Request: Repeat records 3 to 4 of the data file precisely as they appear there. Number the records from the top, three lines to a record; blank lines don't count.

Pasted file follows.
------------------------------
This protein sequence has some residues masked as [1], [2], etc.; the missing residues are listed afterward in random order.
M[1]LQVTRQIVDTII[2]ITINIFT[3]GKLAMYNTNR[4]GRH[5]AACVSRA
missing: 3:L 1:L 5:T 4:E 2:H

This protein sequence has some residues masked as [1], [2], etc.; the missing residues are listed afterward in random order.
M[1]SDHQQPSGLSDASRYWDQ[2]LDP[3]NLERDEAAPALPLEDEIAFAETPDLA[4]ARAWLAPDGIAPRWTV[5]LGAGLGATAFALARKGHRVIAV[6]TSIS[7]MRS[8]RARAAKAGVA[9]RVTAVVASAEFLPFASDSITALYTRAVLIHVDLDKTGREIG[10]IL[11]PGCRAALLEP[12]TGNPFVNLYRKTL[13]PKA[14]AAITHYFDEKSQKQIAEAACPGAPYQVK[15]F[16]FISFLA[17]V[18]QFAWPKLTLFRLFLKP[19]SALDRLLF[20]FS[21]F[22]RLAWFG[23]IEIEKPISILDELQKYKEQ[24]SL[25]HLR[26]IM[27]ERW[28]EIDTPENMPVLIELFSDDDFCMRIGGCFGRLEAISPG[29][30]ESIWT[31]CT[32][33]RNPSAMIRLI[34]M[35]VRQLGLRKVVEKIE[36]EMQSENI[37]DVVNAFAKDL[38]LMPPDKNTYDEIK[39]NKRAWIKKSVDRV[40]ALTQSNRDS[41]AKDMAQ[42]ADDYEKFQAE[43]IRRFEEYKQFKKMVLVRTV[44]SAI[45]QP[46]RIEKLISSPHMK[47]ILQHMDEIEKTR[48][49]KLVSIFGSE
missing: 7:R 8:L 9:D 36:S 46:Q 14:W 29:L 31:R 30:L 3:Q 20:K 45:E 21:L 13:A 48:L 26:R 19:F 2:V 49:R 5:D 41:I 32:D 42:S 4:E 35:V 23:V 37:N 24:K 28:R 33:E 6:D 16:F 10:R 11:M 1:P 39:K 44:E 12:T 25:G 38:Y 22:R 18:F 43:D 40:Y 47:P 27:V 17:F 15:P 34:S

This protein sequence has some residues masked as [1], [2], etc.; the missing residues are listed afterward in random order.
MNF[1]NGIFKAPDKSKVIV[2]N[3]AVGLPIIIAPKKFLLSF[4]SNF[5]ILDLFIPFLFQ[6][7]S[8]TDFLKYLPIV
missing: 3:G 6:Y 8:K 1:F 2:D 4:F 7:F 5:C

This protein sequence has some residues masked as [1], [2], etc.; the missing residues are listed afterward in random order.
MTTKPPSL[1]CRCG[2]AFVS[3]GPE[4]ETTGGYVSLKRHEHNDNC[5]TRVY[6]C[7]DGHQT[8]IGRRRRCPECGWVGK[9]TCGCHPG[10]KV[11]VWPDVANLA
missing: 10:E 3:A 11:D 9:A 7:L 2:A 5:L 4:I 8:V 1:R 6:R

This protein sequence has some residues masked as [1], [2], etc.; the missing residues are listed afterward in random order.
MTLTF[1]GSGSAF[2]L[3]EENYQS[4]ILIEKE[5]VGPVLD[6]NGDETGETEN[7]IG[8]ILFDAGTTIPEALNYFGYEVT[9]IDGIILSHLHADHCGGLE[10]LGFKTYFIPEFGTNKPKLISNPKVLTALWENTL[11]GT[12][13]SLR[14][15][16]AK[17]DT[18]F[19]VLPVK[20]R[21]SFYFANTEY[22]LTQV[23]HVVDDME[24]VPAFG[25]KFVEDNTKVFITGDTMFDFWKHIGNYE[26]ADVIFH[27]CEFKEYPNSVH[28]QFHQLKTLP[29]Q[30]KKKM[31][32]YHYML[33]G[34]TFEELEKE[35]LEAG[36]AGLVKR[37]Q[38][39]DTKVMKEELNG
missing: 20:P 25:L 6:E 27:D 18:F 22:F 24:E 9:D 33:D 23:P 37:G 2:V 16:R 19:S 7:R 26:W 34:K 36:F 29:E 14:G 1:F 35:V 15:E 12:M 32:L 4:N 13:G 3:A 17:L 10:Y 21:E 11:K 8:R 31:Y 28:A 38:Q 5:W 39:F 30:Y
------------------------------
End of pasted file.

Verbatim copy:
This protein sequence has some residues masked as [1], [2], etc.; the missing residues are listed afterward in random order.
MNF[1]NGIFKAPDKSKVIV[2]N[3]AVGLPIIIAPKKFLLSF[4]SNF[5]ILDLFIPFLFQ[6][7]S[8]TDFLKYLPIV
missing: 3:G 6:Y 8:K 1:F 2:D 4:F 7:F 5:C

This protein sequence has some residues masked as [1], [2], etc.; the missing residues are listed afterward in random order.
MTTKPPSL[1]CRCG[2]AFVS[3]GPE[4]ETTGGYVSLKRHEHNDNC[5]TRVY[6]C[7]DGHQT[8]IGRRRRCPECGWVGK[9]TCGCHPG[10]KV[11]VWPDVANLA
missing: 10:E 3:A 11:D 9:A 7:L 2:A 5:L 4:I 8:V 1:R 6:R